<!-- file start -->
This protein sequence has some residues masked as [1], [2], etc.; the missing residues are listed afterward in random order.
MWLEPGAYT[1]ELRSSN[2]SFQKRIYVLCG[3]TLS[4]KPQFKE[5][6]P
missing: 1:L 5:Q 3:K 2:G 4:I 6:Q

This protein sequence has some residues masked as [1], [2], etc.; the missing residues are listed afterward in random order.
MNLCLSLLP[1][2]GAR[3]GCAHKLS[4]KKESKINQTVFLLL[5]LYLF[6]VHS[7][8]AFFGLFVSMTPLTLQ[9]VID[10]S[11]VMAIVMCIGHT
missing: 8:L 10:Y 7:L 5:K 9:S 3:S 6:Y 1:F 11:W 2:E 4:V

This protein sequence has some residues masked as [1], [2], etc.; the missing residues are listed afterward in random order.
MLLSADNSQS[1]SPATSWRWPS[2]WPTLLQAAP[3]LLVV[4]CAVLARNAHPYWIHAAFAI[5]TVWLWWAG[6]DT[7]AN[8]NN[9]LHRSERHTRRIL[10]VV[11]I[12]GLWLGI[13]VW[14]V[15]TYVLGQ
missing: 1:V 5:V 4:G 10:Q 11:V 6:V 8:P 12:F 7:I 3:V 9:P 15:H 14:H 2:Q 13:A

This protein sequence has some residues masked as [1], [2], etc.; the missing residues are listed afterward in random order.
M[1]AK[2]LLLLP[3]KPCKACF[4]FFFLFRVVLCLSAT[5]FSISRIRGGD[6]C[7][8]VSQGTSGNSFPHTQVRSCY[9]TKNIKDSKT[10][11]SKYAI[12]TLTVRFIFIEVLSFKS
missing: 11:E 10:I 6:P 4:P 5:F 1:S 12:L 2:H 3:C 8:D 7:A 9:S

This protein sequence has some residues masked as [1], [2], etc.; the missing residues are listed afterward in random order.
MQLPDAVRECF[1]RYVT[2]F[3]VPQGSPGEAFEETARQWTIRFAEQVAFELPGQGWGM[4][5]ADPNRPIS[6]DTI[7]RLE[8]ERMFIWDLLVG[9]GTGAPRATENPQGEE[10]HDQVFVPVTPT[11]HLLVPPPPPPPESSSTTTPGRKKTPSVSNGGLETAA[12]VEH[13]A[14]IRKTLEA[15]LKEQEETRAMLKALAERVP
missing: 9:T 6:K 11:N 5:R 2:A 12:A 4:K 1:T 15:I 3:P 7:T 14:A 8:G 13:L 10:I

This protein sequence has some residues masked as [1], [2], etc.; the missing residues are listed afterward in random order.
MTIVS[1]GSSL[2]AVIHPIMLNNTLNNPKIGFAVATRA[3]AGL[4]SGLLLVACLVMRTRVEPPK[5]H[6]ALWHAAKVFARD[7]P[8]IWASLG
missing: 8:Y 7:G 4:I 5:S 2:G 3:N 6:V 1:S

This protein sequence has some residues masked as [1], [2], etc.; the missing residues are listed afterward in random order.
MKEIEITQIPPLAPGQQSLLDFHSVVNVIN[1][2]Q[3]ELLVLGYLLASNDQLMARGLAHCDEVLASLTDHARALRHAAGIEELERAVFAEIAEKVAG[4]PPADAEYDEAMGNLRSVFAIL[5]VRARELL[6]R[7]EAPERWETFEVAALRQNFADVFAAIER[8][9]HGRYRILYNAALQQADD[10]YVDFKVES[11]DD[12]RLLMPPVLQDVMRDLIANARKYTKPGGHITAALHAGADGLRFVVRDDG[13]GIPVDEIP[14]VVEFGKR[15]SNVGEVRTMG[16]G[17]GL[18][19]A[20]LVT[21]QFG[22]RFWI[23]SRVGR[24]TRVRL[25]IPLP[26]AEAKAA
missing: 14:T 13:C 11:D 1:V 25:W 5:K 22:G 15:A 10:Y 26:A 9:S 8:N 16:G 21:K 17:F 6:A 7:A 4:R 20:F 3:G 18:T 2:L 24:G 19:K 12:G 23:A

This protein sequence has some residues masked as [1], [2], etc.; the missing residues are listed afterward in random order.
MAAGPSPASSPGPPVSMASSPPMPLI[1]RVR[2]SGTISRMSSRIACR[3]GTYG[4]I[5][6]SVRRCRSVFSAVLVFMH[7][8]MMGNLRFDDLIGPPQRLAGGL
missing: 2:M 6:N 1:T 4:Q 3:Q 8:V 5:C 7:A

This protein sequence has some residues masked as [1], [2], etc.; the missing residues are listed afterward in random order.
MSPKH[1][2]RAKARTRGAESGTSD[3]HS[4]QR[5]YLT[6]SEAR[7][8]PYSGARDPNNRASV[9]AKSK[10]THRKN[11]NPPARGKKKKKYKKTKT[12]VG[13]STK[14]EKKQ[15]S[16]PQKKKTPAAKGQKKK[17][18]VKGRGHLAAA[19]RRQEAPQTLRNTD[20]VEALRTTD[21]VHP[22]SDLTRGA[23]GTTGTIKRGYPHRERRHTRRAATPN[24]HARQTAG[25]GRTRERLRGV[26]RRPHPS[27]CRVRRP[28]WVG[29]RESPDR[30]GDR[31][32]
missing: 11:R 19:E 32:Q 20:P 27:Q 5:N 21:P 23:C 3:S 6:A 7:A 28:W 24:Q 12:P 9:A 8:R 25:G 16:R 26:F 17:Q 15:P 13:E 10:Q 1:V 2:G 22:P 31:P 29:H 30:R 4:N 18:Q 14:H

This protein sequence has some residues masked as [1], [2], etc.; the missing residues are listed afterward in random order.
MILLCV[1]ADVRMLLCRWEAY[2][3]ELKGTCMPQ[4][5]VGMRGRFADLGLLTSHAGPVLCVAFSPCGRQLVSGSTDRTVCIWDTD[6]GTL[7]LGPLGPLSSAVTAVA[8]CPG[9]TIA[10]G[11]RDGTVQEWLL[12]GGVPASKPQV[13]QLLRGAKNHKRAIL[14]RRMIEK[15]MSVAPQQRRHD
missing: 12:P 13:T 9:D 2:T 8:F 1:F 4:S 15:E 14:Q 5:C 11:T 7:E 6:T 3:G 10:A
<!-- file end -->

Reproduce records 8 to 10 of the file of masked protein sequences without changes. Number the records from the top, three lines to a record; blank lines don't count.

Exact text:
This protein sequence has some residues masked as [1], [2], etc.; the missing residues are listed afterward in random order.
MAAGPSPASSPGPPVSMASSPPMPLI[1]RVR[2]SGTISRMSSRIACR[3]GTYG[4]I[5][6]SVRRCRSVFSAVLVFMH[7][8]MMGNLRFDDLIGPPQRLAGGL
missing: 2:M 6:N 1:T 4:Q 3:Q 8:V 5:C 7:A

This protein sequence has some residues masked as [1], [2], etc.; the missing residues are listed afterward in random order.
MSPKH[1][2]RAKARTRGAESGTSD[3]HS[4]QR[5]YLT[6]SEAR[7][8]PYSGARDPNNRASV[9]AKSK[10]THRKN[11]NPPARGKKKKKYKKTKT[12]VG[13]STK[14]EKKQ[15]S[16]PQKKKTPAAKGQKKK[17][18]VKGRGHLAAA[19]RRQEAPQTLRNTD[20]VEALRTTD[21]VHP[22]SDLTRGA[23]GTTGTIKRGYPHRERRHTRRAATPN[24]HARQTAG[25]GRTRERLRGV[26]RRPHPS[27]CRVRRP[28]WVG[29]RESPDR[30]GDR[31][32]
missing: 11:R 19:E 32:Q 20:P 27:Q 5:N 21:P 23:C 3:S 6:A 7:A 28:W 24:Q 12:P 9:A 8:R 25:G 16:R 26:F 17:Q 15:P 13:E 10:Q 1:V 2:G 22:P 31:P 29:H 30:R 4:N 18:Q 14:H

This protein sequence has some residues masked as [1], [2], etc.; the missing residues are listed afterward in random order.
MILLCV[1]ADVRMLLCRWEAY[2][3]ELKGTCMPQ[4][5]VGMRGRFADLGLLTSHAGPVLCVAFSPCGRQLVSGSTDRTVCIWDTD[6]GTL[7]LGPLGPLSSAVTAVA[8]CPG[9]TIA[10]G[11]RDGTVQEWLL[12]GGVPASKPQV[13]QLLRGAKNHKRAIL[14]RRMIEK[15]MSVAPQQRRHD
missing: 12:P 13:T 9:D 2:T 8:F 1:F 4:S 15:E 14:Q 5:C 11:T 7:E 6:T 3:G 10:A